The Representation Agreement Act allows you to appoint someone as your legal representative to handle your financial, legal, personal care and health care decisions, if you’re unable to make them on your own. You cannot appoint any person who is paid to provide you with personal or health care or who is an employee of a facility through which you receive personal or health care, unless that person is your child, parent or spouse. The document is called a representation agreement and it creates a contract between you and your representative

Usually, a representation agreement provides that it only takes effect when a person is incapable of making decisions for themselves.

There are two types of representation agreements:

1. Standard Representation Agreements
2. Enhanced Representation Agreements

Standard (Section 7) :
It can be made by an adult, who has less than full legal capacity, but the representative’s authority must be limited to the “routine management” of the adult’s financial affairs and the agreement can only give limited decision-making authority in respect of health care matters.

Areas covered by Standard Section7 are:

• Minor and major health care, which includes medications, tests, surgery, any treatment requiring ageneral anaesthetic, dental care, end-of-life comfort care.
• Personal care, such as, living arrangements, diet, exercise, taking part in activities, personal safety issues.
• Legal affairs, which include obtaining legal services and instructing a lawyer, settling an insurance claim, going to small claims court.
• Routine management of financial affairs, such as banking, government benefits, Revenue Canada, managing investments.

An Enhanced Section 9:

A Representation Agreement with Section 9 broader powers is a legal document available to adults who want to plan for their future in case they need assistance making health care and/or personal care decisions. A section 9 agreement can only be made by an adult who understands “the nature of the authority” given to the representative and “the effect of giving it to the representative”. This agreement allows you to appoint someone to make decisions for you if you are unable to communicate your wishes.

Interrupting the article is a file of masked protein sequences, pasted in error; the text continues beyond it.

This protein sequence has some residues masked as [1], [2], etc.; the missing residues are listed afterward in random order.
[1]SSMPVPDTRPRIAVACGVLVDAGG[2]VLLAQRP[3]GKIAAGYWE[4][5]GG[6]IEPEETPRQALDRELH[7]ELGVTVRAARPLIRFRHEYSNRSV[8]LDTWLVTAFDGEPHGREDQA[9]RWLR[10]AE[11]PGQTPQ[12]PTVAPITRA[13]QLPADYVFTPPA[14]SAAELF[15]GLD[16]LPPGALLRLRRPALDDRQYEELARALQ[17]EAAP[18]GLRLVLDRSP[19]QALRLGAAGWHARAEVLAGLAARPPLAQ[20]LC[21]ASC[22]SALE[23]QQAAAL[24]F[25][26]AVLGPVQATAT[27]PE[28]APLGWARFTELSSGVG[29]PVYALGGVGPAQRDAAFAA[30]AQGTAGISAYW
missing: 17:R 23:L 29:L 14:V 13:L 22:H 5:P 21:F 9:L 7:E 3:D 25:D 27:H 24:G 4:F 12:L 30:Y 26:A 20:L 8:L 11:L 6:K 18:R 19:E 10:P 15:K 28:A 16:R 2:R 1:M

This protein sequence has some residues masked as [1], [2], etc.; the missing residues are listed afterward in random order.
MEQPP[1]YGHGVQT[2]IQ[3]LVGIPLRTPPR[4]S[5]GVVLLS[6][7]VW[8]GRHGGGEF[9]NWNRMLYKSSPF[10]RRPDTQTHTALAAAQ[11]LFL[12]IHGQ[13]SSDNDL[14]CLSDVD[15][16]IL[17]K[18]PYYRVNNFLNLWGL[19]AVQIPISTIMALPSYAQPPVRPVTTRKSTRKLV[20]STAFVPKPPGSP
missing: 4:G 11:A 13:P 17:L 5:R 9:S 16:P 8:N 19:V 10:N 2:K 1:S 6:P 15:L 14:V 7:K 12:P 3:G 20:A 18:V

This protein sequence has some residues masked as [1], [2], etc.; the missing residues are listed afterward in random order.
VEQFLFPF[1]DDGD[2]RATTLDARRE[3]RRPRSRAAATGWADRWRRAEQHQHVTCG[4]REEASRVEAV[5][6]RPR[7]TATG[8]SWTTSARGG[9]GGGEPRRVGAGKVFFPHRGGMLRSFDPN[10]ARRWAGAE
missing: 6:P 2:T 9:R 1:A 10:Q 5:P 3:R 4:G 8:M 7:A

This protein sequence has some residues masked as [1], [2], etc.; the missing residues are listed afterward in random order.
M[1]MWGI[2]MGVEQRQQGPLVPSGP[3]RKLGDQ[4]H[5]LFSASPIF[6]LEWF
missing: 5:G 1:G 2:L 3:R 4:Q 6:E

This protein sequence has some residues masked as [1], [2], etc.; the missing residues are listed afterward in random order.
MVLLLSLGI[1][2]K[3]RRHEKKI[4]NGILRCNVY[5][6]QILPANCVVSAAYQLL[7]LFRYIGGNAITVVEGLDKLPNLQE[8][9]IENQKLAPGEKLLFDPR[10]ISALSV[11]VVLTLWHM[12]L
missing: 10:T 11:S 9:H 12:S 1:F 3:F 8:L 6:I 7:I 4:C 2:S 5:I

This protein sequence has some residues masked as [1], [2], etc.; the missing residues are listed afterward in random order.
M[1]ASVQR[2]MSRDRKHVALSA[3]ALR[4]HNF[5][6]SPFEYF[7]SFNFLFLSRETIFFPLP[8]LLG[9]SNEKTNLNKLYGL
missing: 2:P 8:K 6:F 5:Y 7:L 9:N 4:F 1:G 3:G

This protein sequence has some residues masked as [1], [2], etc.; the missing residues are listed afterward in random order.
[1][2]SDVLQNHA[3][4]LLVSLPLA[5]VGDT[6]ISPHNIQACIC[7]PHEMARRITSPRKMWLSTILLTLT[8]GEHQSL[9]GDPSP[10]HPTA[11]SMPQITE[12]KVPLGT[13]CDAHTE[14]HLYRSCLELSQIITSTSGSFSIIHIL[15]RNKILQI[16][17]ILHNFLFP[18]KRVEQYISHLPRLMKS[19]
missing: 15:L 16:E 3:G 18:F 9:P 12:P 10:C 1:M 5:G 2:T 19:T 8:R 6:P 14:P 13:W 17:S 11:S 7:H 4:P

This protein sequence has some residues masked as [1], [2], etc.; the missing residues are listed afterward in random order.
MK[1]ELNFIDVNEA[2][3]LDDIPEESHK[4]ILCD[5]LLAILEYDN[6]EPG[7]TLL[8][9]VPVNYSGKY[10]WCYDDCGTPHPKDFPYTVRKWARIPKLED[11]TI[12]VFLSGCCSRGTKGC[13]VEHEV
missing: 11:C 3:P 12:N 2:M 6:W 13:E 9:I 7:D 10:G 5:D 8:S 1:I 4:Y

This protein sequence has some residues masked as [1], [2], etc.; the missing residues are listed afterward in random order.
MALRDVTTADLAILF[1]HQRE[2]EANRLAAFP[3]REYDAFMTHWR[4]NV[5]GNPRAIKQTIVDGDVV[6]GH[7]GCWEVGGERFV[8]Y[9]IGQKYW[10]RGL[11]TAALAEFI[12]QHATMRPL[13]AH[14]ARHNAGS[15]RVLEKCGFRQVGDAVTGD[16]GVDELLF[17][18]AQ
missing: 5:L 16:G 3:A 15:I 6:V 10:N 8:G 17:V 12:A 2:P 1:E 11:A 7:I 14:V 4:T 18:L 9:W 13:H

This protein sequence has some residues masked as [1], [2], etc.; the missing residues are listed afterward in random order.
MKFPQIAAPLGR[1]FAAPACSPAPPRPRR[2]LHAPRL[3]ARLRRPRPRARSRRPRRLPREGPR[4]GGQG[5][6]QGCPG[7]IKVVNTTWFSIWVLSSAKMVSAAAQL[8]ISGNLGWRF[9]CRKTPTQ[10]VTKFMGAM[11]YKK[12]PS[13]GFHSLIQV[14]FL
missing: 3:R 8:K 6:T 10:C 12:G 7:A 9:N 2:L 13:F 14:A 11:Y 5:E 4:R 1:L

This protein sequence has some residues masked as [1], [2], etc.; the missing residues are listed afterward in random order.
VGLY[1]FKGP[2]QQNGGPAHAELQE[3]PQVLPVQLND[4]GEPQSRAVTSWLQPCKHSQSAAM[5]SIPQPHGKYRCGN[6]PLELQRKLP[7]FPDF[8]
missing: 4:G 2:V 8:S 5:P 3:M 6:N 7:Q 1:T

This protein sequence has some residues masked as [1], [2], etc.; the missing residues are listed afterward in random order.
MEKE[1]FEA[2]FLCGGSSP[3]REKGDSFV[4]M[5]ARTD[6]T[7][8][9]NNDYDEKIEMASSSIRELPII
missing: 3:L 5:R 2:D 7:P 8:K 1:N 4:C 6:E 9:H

These decisions include:

1.The ability to decide where the adult is to live and with whom, including whether the adult should live in a care facility.
2.The ability to give or refuse consent to health care for the adult, including giving or refusing consent, in the circumstances specified in the agreement, to specified kinds of health care, even though the adult refuses to give consent at the time the health care is provided.
3. The ability to make life support or end of life decisions.
4. The ability to, despite any objection of the adult, physically restrain, move and manage the adult and authorize another person to do these things, if necessary to provide personal care or health care to the adult.

Rules for signing a representation agreement:

Two witnesses are needed when you sign a representation agreement (unless one of the witnesses is a lawyer or notary, in which case you only need the signature of that lawyer or notary as a witness). There are also certain restrictions on who can be a witness.

For more information please contact HARINDER DAIL NOTARY PUBLIC @ 604-503-3853.